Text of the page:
- BC Games
Sun shining brightly on Cowichan
Alan Jackson. Tim McGraw.
The two men have arguably been the biggest names in country music for many years.
The likelihood of either of them coming to Duncan? Until recently, most residents of the valley would have considered that an impossibility.
But Wideglide Entertainment has clearly put Cowichan on the map and elevated huge tourist potential during the weekend of the SunFest country music festival at the Cowichan Exhibition Grounds by securing both men as headliners on back-to-back years, Jackson in 2013 and McGraw for Aug. 3 during SunFest 2014.
It’s a great coup for the area to get both men to play here. They naturally attract a huge following wherever they go and appeal to an all-ages audience, the exact thing SunFest has been striving for from the beginning.
Wideglide, it says on the Sunfest website, “is proudly committed to further the promotion and recognition of our great Canadian country talent, both domestically and internationally as well as being an ambassador to international musical talents from around the world. We believe that music brings us closer, therefore we strive to bring the music closer to you.’’
The hype surrounding McGraw has been incredible from the moment the announcement was made public receently.
“It’s pretty much through the roof,” spokeswoman Charlotte Fisher said in an article by colleague Ashley Degraaf about reaction to McGraw’s scheduled appearance.
“What it comes down to is the wait until when you’re allowed to release the information from his management. We’ve been verbally committed with McGraw since August. And if anyone wanted to put the word out, it was us.
“It was a real tongue biter,” she said.
“I was sitting patiently listening to JRfm online, and waiting for the 7:40 a.m. announcement,” said Cowichan’s Rachel Pugh in the same article by Degraaf. “I was pretty surprised as he’s a big name in country, and having him in Duncan isn’t something I ever thought possible.”
McGraw fan Megan Lowery agreed.
“Seriously, who would have thought Tim McGraw would be coming to Duncan,” she said. “I didn’t even think he would have been an option.”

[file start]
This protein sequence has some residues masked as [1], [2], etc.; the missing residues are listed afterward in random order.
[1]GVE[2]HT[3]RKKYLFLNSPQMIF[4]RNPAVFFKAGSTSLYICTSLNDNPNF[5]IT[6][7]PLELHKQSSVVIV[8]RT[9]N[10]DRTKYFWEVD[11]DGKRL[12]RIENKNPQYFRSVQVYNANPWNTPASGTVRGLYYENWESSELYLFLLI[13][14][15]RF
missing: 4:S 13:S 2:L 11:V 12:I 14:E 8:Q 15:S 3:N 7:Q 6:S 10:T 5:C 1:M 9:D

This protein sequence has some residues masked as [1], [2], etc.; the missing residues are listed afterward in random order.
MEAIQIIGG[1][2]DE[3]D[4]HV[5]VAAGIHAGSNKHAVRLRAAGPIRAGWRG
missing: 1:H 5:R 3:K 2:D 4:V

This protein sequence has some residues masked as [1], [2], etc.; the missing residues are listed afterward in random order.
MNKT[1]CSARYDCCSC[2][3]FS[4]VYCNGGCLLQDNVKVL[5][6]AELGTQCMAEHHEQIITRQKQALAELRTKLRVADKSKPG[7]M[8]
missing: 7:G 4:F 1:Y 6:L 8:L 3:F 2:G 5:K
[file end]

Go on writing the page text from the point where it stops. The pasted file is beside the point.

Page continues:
But the sky is clearly the limit for SunFest now.
The Merritt Mountain Music Festival reached its peak in 2005 with a record number of 148,000 attending the six-day event. But it’s been downhill ever since and it was cancelled in 2010, came back for 2011 and did not continue in 2012 due to weak ticket sales.
The Bass Coast Festival has basically replaced it at a new location in the Nicola Valley, but now features electronic music in a one-day festival on B.C. Day.
Merritt once boasted a heavyweight lineup of country musicians, particularly in 2002 with Jackson, Martina McBride, Trisha Yearwood and Keith Urban all appearing.
Havelock Country Jamboree in Ontario celebrates its 25th anniversary this year and guess who the headliner is? Yes, Alan Jackson.
The Big Valley Jamboree in Camrose, Alberta is the other biggie in the country, with Miranda Lambert, Billy Currington and others appearing.
SunFest is now clearly on par with Havelock and Big Valley as a prime destination for country music fans. Merritt’s demise was due to a variety of factors, including financial.
SunFest organizers are well aware they can’t rest on their laurels. With careful management, they will keep this thing going and top entertainers have noticed the draw toward Cowichan.
Carrie Underwood played at Merritt in 2007. She would certainly be another huge draw to keep the momentum going.
In the meantime, SunFest continues to provide funds to many charitable organizations that benefit from the big show. It’s a win-win for the community in so many ways.
Don Bodger is the News Leader Pictorial’s sports editor.